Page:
121 bitch. contemporary feminism inamerican consumer culture BITCH.CONTEMPORARY FEMINISM IN AMERICAN CONSUMER CULTURECATHERINE SCALLEN Introduction: Bitch Te perpetrator: a perky blue glass cup with “Bitch” splashedacross the ront in a swirly, girly, silver script: Figure 1 Oh, so humorous. urns out this “Slang Pint Glass” is one o a am-ily: Douchebag, Fucker, Slut, Pimp, and Hot Mess are all neatly packed in right next to each other on the shelves o Urban Outt-ters. What a set! Who is buying these? And why? It is here, with onenot so average drinking glass, that this Bitch Tesis began.Further research reveals a copious number o other Bitch prod-ucts running around town. Te pervasive Bitch! Lest the glass belonely, Urban Outtters accompanies it with almost anything yourlittle Bitchy heart could desire. Glasses, plates, bowls, snow globes,birthday banners, you name it: Urban Outtters has a version o it with “Bitch” scrawled across the ront. Barnes & Noble proudly dis-plays “Bitch a Day” calendars and planners, along with relationship  journal of undergraduate research 122 advice books ( Why Men Love Bitches  [2000] and Why Men Marry Bitches  [2006] by Sherry Argov) and dieting books ( Skinny Bitch [2005] by Rory Freedman and Kim Barnouin). Australian-based R  Winery manuactures a red wine named simply “Bitch,” and also themore upbeat “Bitch Bubbly” champagne. What is going on? Tese products suggest a sort o highly com-mercialized, mainstream Bitch Culture. o the uncritical consumer,it may seem that American women are now embracing the term“Bitch” (at least materially), and claiming it as their own sel-elected,sel-empowering label, rather than letting it be used against them inits traditional derogatory ashion. Is that true? Can “Bitch” ever bean empowering term? I so, what type o women claim empower-ment rom the word Bitch? Exactly what type o woman is the envi-sioned consumer o this Bitch Culture?Beore we dive in, it is o the utmost importance that the CapitalB Bitch be distinguished rom the lower case b bitch. In this thesis,I use the term “Capital B Bitch” (or just “Bitch”) to dene both thecommodied products (reerred to as Bitch Products or, collectively,Bitch Culture) and the belie held by some that by capitalizing thederogatory “bitch,” the term becomes immediately redened as astrong, independent, and empowered emale. When reerring to theterm historically used to put women down, I will use the term “low-er case b bitch” (or simply, “bitch”).It would be easy to write o these products as just another mech-anism o a repressive patriarchal society: some at cat white dudeschilling in their corporate headquarters, laughing at the droneso mindless upper-middle class American women with too muchmoney and too much ree time, out purchasing these products. It istempting to simply point ngers and shake heads at the sad state o contemporary American society and modern-day eminism. But do-ing so would not ully explain why  this commercialized Bitch Cul-ture exists today, and why the products themselves are so popular.Te act remains: these products not only exist, but continue to bemanuactured and purchased, and have been or at least the past ten  123 bitch. contemporary feminism inamerican consumer culture years. What does this tell us about eminism and American womentoday? Cue academic research into posteminist consumer culture: All that’s needed is a nice, tidy denition o posteminism tohelp contextualize the Bitch Products and to analyze them morethoroughly. Only one minor detail poses a problem: the single con-sistent characteristic o posteminism, as it is dened or describedby many a heady academic scholar, is its ambiguous and inherently contradictory nature. Te whole tiresome “love the eminine/hatethe eminine; you can’t be a eminist i you’re this; you can’t be aeminist i you’re that; and put the damn lipstick down, no, wait:pick the high heels up” debate prevents the agreement on any sorto concrete denition o posteminism. At the same time, it keepsmodern eminists arguing among themselves rather than rallying to-gether as a cohesive whole.I began this thesis with Stephanie Genz and Benjamin A. Bra-bon’s Posteminism: Cultural exts and Teories  (2009), but quickly reached a boiling point while trying to discern a useul, workingdenition o posteminism. I let discouraged and rustrated withthe utile inghting among eminists today, both within and outsideo academia.Imagine my curiosity, then, upon returning to college and be-ing assigned an article titled “Posteminist Media Culture: Elementso a Sensibility” by one Rosalind Gill. Te elation did not comeuntil ater I had read the article and discovered precisely what I wassearching or: a rereshing and honest admission that the attemptsto dene posteminism are indeed circular and ineective. Our bestbet is to take a step back and understand it as a sensibility, or a cul-tural eeling and understanding, rather than a strict denition. AsGill writes:…[P]osteminism should be conceived o as a sensibility.From this perspective posteminist media culture should beour critical object — a phenomenon into which scholars o culture should inquire — rather than an analytic perspective.  journal of undergraduate research 124 Tis approach does not require a static notion o one singleauthentic eminism as a comparison point, but instead isinormed by postmodernist and constructionist perspec-tives and seeks to examine what is distinctive about con-temporary articulations o gender in the media. Tis new notion emphasizes the contradictory nature o posteministdiscourses and the entanglement o both eminist and anti-eminist themes within them. 1 Tus, I discovered that the interesting, noteworthy, and produc-tive part o this thesis lies not in determining whether or not theseproducts are eminist or empowering (indeed, what would a truly eminist or empowering pint glass even look like?), but rather, inreecting on how the existence o these products generates an un-derstanding o gender and identity in the twenty rst century, andhow these products both individually and collectively shape an un-derstanding o contemporary eminism both as a liestyle and as apolitical movement.Gill also provides what has proven to be an immensely useulramework or contextualizing Capital B Bitch Culture, and speci-cally, Bitch Products:Tis new notion… also points to a number o other rela-tively stable eatures that comprise or constitute a postem-inist discourse. Tese include the notion that emininity is a bodily property; the shit rom objectication to sub- jectication; the emphasis upon sel-surveillance, monitor-ing and discipline; a ocus upon individualism, choice andempowerment; the dominance o a makeover paradigm; aresurgence in ideas o natural sexual dierence; a markedsexualization o culture; and an emphasis upon consumer-ism and the commodication o dierence. Tese themescoexist with, and are structured by, stark and continuing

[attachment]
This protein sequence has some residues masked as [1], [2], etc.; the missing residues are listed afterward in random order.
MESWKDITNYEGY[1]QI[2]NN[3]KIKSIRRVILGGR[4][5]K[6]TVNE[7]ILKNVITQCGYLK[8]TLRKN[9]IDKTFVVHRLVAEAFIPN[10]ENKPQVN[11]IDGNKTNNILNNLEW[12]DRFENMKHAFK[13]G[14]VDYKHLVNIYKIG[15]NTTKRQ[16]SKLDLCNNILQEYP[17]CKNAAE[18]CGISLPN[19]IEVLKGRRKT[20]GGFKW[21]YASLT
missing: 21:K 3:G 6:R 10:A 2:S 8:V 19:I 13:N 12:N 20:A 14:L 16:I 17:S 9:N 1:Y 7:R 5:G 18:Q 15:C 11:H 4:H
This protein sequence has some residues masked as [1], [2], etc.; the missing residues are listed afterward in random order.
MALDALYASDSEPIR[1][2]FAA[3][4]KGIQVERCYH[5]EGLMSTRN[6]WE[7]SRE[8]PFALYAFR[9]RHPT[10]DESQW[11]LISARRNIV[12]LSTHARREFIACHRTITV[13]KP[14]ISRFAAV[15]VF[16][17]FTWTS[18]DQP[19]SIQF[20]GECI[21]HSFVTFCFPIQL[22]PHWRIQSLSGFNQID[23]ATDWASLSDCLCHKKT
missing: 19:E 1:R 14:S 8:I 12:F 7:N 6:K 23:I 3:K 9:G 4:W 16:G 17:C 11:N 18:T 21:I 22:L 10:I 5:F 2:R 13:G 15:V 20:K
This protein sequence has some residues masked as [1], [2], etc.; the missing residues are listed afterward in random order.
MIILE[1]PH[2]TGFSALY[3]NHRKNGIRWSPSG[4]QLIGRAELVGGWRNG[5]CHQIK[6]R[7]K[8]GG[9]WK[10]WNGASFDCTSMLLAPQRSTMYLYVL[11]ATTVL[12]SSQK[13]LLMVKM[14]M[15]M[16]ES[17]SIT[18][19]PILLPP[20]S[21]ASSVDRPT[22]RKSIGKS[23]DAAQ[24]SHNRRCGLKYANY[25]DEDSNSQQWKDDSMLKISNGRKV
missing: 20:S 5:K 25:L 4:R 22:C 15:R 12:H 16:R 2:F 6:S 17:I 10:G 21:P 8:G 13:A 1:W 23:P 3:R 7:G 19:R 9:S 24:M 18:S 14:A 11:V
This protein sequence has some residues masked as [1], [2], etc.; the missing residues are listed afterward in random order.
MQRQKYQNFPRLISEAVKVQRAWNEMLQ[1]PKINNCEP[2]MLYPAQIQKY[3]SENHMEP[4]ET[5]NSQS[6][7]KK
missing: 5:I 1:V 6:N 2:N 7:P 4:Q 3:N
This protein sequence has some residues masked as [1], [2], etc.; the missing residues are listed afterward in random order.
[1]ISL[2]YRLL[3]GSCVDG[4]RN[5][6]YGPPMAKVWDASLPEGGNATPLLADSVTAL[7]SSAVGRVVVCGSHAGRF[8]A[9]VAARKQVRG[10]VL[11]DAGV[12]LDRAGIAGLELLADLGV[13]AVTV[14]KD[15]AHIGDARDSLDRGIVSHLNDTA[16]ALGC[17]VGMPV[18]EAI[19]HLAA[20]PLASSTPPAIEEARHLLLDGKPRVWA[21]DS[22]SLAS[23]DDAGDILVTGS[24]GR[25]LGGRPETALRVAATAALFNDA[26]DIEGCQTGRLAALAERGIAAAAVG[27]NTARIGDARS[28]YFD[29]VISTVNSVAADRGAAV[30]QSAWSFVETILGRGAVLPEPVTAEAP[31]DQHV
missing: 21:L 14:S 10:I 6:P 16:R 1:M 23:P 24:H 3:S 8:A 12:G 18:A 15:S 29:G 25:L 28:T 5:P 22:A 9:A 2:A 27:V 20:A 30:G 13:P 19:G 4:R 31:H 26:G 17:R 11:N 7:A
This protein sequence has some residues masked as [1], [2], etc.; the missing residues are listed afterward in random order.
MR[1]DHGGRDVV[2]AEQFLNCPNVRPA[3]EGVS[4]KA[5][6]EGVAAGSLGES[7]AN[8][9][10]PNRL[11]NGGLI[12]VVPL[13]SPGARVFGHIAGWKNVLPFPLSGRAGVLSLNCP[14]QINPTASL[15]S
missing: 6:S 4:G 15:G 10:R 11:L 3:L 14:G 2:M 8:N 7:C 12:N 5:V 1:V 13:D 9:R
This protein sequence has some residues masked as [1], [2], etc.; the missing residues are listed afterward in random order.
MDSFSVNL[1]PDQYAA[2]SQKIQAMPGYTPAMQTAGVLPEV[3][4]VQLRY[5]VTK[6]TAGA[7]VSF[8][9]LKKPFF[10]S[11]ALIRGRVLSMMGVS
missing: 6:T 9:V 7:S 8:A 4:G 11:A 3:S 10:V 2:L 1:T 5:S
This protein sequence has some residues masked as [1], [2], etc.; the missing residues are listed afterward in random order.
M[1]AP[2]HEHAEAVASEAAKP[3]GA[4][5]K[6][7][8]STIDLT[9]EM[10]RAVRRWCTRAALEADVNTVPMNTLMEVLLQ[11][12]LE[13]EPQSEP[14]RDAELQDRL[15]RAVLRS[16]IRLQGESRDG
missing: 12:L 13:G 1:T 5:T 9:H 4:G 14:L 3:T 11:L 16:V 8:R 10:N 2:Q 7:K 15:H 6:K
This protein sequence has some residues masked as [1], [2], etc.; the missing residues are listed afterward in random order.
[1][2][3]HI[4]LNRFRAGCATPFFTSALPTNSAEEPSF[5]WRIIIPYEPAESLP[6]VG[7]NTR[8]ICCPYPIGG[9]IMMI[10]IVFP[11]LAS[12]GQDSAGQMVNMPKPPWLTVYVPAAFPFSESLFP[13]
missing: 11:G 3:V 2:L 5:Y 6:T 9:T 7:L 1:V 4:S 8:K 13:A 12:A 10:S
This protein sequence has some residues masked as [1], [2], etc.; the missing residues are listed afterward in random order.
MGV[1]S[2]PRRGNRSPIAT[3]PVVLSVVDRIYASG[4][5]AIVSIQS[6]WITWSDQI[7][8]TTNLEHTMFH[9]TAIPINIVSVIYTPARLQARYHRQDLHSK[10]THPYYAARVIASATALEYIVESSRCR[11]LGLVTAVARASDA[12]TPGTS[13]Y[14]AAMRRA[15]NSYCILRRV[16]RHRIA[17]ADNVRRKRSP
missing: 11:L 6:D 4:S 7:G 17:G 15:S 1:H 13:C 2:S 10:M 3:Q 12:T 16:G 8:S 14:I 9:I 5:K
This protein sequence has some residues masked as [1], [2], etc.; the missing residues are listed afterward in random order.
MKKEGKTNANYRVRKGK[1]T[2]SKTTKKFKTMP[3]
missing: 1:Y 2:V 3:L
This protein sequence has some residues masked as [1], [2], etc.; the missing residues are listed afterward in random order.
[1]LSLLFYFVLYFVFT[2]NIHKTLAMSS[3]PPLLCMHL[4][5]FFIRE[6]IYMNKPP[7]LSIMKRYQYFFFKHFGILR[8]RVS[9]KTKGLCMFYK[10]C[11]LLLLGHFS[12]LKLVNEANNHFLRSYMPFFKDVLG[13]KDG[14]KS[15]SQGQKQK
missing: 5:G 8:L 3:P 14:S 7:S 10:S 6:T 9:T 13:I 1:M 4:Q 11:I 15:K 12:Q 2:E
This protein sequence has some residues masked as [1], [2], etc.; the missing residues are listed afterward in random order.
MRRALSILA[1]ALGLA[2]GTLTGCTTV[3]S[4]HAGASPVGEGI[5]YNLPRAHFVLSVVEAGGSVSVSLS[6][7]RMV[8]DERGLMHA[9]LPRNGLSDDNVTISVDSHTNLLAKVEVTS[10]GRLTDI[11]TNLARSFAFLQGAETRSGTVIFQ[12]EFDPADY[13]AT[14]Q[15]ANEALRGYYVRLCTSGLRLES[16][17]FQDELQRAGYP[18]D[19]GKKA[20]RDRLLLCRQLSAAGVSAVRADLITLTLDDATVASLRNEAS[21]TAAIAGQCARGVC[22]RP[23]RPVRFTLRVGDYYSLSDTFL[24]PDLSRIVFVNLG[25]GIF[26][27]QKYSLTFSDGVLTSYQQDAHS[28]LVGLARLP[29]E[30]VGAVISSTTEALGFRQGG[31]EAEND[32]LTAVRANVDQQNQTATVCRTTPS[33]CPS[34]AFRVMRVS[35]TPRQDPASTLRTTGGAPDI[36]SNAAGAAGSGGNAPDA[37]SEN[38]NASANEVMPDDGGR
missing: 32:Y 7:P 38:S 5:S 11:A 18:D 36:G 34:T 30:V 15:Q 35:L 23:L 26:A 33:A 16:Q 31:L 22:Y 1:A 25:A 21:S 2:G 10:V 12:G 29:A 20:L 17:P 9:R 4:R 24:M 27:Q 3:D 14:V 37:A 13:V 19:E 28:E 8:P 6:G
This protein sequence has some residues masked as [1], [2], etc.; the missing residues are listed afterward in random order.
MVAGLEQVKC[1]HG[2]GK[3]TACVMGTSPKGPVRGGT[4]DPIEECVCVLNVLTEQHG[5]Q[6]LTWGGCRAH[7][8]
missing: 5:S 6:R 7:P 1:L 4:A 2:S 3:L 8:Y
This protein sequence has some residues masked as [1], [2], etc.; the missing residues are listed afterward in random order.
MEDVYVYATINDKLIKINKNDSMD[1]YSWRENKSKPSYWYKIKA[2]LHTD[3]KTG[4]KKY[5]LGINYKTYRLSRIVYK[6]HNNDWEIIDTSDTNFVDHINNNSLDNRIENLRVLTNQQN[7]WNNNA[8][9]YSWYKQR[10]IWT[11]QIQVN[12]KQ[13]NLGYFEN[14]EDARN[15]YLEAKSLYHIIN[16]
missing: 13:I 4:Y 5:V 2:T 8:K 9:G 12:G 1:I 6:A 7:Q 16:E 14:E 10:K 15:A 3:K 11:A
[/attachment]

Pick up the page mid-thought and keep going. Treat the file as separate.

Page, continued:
Search
Tags
Related Search
We Need Your Support
Thank you for visiting our website and your interest in our free products and services. We are nonprofit website to share and download documents. To the running of this website, we need your help to support us.

Thanks to everyone for your continued support.

No, Thanks